I'm pleased to report revenue of $150.9 million in the fourth quarter, with Mitel posting solid sequential growth of 6%. In addition, we had healthy gross margins in the quarter of 56.1% and EBITDA margins of 16.9%. In the quarter, we paid down $28 million in debt and achieved record sales of our Mitel AnyWare cloud services.

In FY '13, our recurring revenue grew and now comprises more than 26% of our total revenues. I would like to thank all the Mitel employees who rallied back after a rough start this past year and consistently improved results quarter-over-quarter, ultimately delivering the strong results we experienced in the fourth quarter. Our continued focus on our 3+1 Strategy to simplify the business, keep our portfolio focused, improve our channels and exploit our leadership of virtualization, created a focused discipline for Mitel and it remains a core operating principle of our business.

As we entered fiscal 2014, we began implementing the strategy to put together a singular focus on delivering profitable growth. This strategy leverages the strength of our traditional premise-based business, where we are positioned to provide ongoing sales and services to a large and growing worldwide installed base, while also focusing on growth in the cloud market. Mitel serves the fastest growing cloud market in 3 ways: as a retail cloud provider with Mitel AnyWare, through a wholesale offering that enables others to provide cloud services, and through the deployment of private cloud to larger enterprises who basically host their own cloud.

Mitel's competitive advantage is the ability to seamlessly move between premise and cloud on a single product platform versus the competitors, who may address both markets but do so with disjointed solutions. We have defined 3 strategic objectives to address both markets simultaneously, and I'm happy to report we have are already made significant progress in each area.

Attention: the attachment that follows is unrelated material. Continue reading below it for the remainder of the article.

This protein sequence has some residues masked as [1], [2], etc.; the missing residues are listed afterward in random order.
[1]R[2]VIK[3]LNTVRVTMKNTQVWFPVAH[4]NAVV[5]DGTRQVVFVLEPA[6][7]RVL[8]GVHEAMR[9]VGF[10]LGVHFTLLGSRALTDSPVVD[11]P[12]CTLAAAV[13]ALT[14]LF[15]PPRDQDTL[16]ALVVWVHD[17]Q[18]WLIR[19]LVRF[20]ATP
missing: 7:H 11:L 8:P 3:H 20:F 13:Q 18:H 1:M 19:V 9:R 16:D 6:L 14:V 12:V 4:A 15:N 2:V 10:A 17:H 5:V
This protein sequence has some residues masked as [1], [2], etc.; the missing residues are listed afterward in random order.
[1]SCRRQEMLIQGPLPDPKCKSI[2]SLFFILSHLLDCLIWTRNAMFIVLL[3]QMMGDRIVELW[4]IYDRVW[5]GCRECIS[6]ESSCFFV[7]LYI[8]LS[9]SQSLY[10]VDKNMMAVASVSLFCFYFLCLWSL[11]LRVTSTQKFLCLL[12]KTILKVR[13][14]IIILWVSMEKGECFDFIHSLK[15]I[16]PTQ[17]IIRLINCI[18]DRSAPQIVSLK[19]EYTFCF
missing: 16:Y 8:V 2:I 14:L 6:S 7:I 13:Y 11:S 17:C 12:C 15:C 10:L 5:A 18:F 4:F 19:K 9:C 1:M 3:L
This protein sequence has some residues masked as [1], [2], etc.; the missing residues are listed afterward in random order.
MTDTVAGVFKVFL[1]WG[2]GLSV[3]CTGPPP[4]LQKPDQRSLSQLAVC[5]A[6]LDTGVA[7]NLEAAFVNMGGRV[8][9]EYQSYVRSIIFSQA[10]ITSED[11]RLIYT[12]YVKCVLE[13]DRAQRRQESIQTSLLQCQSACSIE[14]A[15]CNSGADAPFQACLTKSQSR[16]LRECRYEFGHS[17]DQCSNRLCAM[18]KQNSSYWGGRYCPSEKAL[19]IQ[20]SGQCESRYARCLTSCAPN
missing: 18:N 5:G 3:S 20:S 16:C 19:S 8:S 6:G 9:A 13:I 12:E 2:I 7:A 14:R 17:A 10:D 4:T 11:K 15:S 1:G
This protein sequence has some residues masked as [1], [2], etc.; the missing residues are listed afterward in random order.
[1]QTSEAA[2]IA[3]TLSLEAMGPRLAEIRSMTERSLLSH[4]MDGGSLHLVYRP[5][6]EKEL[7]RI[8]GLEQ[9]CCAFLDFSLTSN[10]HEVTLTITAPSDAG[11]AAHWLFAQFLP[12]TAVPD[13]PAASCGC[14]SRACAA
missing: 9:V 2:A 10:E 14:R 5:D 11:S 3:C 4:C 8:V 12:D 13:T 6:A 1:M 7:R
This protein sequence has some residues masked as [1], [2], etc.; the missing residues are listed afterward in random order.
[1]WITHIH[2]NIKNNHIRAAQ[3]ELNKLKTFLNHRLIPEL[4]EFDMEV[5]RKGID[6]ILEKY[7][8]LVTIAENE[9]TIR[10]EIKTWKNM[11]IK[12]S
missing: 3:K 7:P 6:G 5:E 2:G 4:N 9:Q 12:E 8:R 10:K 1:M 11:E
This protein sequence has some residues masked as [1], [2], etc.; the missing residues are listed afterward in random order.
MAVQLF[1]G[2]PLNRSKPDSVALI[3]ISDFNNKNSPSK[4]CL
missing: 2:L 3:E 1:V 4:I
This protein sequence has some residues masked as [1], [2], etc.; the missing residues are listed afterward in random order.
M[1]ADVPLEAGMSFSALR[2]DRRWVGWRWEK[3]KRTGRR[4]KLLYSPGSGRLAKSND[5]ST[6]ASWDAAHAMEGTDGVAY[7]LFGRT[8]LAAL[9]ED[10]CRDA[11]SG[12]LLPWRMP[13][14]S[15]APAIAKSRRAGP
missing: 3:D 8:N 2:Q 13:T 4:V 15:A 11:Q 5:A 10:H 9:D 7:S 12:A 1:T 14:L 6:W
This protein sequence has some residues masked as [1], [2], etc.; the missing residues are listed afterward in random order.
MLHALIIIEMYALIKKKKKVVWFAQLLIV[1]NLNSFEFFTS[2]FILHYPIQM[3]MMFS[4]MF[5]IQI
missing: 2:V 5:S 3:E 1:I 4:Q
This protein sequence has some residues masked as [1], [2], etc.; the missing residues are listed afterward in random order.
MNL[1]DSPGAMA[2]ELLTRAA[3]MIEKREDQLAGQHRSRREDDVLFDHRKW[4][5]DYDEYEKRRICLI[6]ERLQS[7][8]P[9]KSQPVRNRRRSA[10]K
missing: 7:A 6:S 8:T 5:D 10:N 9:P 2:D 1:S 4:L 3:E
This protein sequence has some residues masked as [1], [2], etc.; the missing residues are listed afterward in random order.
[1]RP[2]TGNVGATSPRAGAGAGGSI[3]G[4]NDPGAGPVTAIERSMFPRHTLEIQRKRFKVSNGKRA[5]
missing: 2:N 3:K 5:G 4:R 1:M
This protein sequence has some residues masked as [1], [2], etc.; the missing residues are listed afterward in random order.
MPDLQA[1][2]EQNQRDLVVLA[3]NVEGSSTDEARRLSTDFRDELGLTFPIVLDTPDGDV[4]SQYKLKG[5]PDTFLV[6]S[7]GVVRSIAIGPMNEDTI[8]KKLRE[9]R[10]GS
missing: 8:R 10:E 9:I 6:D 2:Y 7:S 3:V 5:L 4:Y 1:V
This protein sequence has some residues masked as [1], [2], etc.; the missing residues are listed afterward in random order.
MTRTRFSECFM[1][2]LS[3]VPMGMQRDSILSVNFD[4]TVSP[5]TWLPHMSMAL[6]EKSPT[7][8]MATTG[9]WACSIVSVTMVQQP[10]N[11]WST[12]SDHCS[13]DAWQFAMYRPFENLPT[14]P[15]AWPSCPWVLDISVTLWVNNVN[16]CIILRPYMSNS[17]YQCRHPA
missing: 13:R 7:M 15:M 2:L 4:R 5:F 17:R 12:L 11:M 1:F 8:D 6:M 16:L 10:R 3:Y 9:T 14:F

The first strategic objective is to leverage the strength of Mitel's core IP telephony and UC products. To drive towards this objective, we conducted an exhaustive study to understand customer buying trends, to improve our sales processes and to create a consistent customer engagement experience. To lead these efforts, we announced the appointment of Joe Vitalone as EVP of Sales in the Americas, which includes North Americas, the Caribbean and Latin America. Joe joined us from ShoreTel, where he was VP of Channel Management.

Under Joe's leadership, we have recently announced 2 additional key hires: Tim Gaines as Vice President of Sales for the Americas; and Sandra Hill, as Vice President of Channel Management and Distribution for the U.S. and CALA. Tim will be responsible for driving channel revenues, while Sandra will focus on the recruitment, on-boarding and management of our channel partners. We also promoted Joe Ward to Vice President of Sales for our VIP customers, and Josh Haslett to Vice President of Sales Engineering. These are all great adds to the leadership team, and they are very excited to take our superior product portfolio to market.

In addition to these changes, we introduced a new product-naming architecture based on the straightforward language customers use to identify and discuss solutions. The simplified naming architecture takes a customer-driven approach to -- designed to align with the customer needs and buying behavior. The new product-naming architecture puts emphasis on Mitel's 3 core solution areas, with distinct product segments: MiCollab, which brings together Mitel's UC offerings; MiVoice, which includes our voice platforms and phones; MiContactCenter, which comprises the Mitel's contact center technologies. In addition to providing end-user customers with solution clarity, Mitel's product naming architecture aims to increase awareness and understanding of Mitel's overall product offering.